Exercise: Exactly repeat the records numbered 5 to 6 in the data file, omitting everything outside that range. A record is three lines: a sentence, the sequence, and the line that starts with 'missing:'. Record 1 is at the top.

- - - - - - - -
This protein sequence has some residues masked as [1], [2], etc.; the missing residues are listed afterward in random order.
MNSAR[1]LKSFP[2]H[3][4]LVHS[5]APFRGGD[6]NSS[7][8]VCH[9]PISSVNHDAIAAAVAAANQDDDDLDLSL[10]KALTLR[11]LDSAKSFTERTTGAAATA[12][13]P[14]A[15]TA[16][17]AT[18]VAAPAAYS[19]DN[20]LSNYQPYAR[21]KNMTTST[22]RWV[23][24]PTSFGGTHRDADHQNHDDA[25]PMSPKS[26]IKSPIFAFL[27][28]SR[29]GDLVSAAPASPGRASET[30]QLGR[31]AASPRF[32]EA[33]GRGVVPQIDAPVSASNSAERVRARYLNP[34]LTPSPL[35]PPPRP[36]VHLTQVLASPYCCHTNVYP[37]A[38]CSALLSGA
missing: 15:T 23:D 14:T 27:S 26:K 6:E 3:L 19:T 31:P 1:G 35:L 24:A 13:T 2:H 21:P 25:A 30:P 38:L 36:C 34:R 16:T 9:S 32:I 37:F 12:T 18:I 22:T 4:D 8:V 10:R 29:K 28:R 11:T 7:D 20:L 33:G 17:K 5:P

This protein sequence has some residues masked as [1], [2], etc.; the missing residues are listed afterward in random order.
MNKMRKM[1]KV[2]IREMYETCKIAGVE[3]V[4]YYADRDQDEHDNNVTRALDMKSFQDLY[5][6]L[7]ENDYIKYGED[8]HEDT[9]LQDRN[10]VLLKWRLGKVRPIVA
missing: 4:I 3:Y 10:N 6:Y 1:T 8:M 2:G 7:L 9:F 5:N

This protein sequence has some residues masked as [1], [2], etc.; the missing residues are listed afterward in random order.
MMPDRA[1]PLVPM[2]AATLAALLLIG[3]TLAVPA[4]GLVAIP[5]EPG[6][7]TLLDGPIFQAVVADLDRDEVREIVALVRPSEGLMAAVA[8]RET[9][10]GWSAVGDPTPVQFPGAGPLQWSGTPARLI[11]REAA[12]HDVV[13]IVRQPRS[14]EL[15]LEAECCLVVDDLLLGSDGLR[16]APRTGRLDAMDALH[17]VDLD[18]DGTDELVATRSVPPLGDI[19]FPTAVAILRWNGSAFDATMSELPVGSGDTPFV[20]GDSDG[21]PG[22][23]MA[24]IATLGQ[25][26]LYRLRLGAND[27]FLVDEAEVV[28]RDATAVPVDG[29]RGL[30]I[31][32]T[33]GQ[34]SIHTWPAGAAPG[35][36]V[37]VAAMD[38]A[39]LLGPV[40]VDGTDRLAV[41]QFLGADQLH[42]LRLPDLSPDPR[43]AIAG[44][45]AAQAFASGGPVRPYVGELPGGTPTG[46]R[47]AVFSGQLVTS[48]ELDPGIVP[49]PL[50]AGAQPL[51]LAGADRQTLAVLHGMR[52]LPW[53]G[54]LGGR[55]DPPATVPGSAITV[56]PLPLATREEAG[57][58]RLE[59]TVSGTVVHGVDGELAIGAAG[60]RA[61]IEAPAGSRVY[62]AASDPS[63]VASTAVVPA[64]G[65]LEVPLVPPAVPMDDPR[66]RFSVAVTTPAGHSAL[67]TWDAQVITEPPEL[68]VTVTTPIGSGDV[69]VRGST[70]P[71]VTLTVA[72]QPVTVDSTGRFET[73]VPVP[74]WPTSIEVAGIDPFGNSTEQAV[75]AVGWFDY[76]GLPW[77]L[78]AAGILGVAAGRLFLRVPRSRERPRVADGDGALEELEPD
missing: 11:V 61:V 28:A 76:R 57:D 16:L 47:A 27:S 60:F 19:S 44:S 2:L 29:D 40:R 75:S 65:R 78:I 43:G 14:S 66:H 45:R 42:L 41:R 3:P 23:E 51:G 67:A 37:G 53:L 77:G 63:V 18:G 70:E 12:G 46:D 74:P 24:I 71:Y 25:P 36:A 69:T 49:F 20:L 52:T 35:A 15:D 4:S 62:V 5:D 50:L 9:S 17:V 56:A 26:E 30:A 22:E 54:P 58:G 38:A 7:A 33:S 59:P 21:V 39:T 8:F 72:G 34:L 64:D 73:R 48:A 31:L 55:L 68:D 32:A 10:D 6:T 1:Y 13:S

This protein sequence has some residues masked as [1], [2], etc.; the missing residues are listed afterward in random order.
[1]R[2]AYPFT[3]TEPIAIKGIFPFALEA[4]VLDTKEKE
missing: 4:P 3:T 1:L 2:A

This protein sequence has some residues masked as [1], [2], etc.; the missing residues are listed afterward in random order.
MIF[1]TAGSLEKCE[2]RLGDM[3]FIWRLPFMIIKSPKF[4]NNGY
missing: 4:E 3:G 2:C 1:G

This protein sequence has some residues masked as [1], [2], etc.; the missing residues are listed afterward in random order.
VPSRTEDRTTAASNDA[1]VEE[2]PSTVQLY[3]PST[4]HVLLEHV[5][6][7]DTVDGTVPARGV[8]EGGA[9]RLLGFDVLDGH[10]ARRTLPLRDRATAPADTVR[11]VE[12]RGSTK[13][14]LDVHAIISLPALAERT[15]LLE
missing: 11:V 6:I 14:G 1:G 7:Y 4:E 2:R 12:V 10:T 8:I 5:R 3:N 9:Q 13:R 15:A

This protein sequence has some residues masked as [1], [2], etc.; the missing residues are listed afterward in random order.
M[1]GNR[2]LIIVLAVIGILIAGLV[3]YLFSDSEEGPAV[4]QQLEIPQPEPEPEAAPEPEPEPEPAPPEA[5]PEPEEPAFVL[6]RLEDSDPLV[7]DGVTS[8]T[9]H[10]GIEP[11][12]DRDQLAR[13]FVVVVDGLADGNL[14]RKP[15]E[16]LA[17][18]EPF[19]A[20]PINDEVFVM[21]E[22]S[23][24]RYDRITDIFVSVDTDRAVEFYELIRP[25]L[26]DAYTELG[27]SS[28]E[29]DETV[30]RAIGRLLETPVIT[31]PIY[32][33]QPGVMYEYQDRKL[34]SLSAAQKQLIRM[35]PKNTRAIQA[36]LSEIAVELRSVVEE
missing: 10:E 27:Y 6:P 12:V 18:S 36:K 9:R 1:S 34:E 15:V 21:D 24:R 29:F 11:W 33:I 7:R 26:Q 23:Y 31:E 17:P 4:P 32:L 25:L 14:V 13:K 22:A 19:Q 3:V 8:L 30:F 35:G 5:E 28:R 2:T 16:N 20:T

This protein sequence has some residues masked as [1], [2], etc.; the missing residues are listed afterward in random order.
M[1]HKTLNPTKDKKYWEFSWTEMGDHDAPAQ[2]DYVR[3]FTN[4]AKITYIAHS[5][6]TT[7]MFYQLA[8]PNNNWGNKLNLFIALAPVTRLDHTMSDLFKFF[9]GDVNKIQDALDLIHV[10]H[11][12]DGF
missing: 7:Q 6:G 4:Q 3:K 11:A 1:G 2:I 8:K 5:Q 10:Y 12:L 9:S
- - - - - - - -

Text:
This protein sequence has some residues masked as [1], [2], etc.; the missing residues are listed afterward in random order.
MIF[1]TAGSLEKCE[2]RLGDM[3]FIWRLPFMIIKSPKF[4]NNGY
missing: 4:E 3:G 2:C 1:G

This protein sequence has some residues masked as [1], [2], etc.; the missing residues are listed afterward in random order.
VPSRTEDRTTAASNDA[1]VEE[2]PSTVQLY[3]PST[4]HVLLEHV[5][6][7]DTVDGTVPARGV[8]EGGA[9]RLLGFDVLDGH[10]ARRTLPLRDRATAPADTVR[11]VE[12]RGSTK[13][14]LDVHAIISLPALAERT[15]LLE
missing: 11:V 6:I 14:G 1:G 7:Y 4:E 2:R 12:V 10:T 8:I 5:R 3:N 9:Q 13:R 15:A